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Thoughts about ZOCP, Wintermute, and the IOT

ZeroMQ and IoT? I think yes.

:pencil: by Jacky Alciné Jacky Alciné :book: an wintermute post :bookmark: zeromq , iot , wintermute :clock7: written :eyeglasses: about 3 minutes, 624 words :link: Comments - 0 Mention(s) - Permalink

I’m halfway through a video about ZOCP, a nifty protocol layer that allows networked distributed programming to just work from FOSDEM this year presented by Arnuad Loonstra. I noticed it from the ZeroMQ development mailing list a few weeks ago and I had it queued to watch. I’m actually really blown away at how easily this stuff seems to work. There’s a scene about 3 minutes in where the presenter shows how literally from the terminal, in less than 10 lines of code, a new ‘node’ appears to the ZOCP network. Can you say bananas? Something like this is super interesting largely because from the outside, the IoT is a hot mess. That’s putting it lightly. Portability is a pain if you don’t abstract critical aspects of the actual “chatter” of your system away from the underlying “work”1. That can get harder to do depending on what’s communicating with that (Arduino to laptop, Raspberry Pi to Spark, etc). Going back to the talk, the structure of ZOCP looks a bit like this:

Plumbing of ZOCP.

I have to admit, looking at this got me a bit confused. Sure, I understood the capability exchange aspect of things (hey buddy, I can do “X”, “Y” and “Z”!) but the signals and streams layers went over my head. Following through with the video, signals were explained as “IDs with [associated] data”. That clicked when I remember how the counter’s toggle was enabled and disabled, other subscribers were able to update their values. Cool. Streams were literally a wrapper on top of conventional (hah) streams served via TCP. The presenter goes on to explain how streams worked in ZOCP and the likes.

Arnuad’s very direct and blunt on the capabilities of ZOCP. It’s meant really to just make the data that’s available from one particular application available to another. There was a mention of multicast support which allowed for communicating over multiple networks (cloud-systems anyone?) but for a home network, this is dope. This revealed a bigger problem with the Internet of Things, though. As far as I know (or that’s publicly available), we haven’t solidified a specification on how entities should be represented over a network let alone to a machine. Everyone’s (I’m GLARING at you, Belkin)2 working on their own proprietary “plug-n-play” solutions for things, but that makes it hard for not only adoption, but interoperability with other devices. This is what I’m aiming to achieve with Wintermute, to be honest, as a side goal; allowing entities to build formalized representations of themselves and have people work on them. You’d think that it’d be as simple as plugging in your devices, firing up your primary “authoritative” machines and then being able to watch a map of the activity of your devices. Think Grafana meets Segment.io’s funnel of services.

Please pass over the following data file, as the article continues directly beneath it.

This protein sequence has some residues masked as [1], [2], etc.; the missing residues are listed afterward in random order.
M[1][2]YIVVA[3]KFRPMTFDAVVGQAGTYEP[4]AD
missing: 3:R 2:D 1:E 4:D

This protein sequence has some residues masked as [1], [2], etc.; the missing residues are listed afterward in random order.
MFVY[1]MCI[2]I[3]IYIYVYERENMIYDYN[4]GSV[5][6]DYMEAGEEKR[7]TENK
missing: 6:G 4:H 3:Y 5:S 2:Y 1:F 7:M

Until a more “formal” setup of having interconnected devices can be come to be, we’re going to have some time to get before the IoT becomes real. What I had in mind, though a bit expensive in implementation, was having something similar to how the Chromecast setup works but not quite. Something like WiFi Direct3 could work for the setup process, provided handshaking and the likes can go through.

  1. That’s fair to say of legacy Web applications or frameworks that dive deep into your business logic. 

  2. Eh, this is loaded. I only know of Belkin, Sonos, Western Digital and Panasonic doing this. 

  3. This looks limited to specific kinds of hardware, YAY FOR VENDOR LOCK-IN :angry: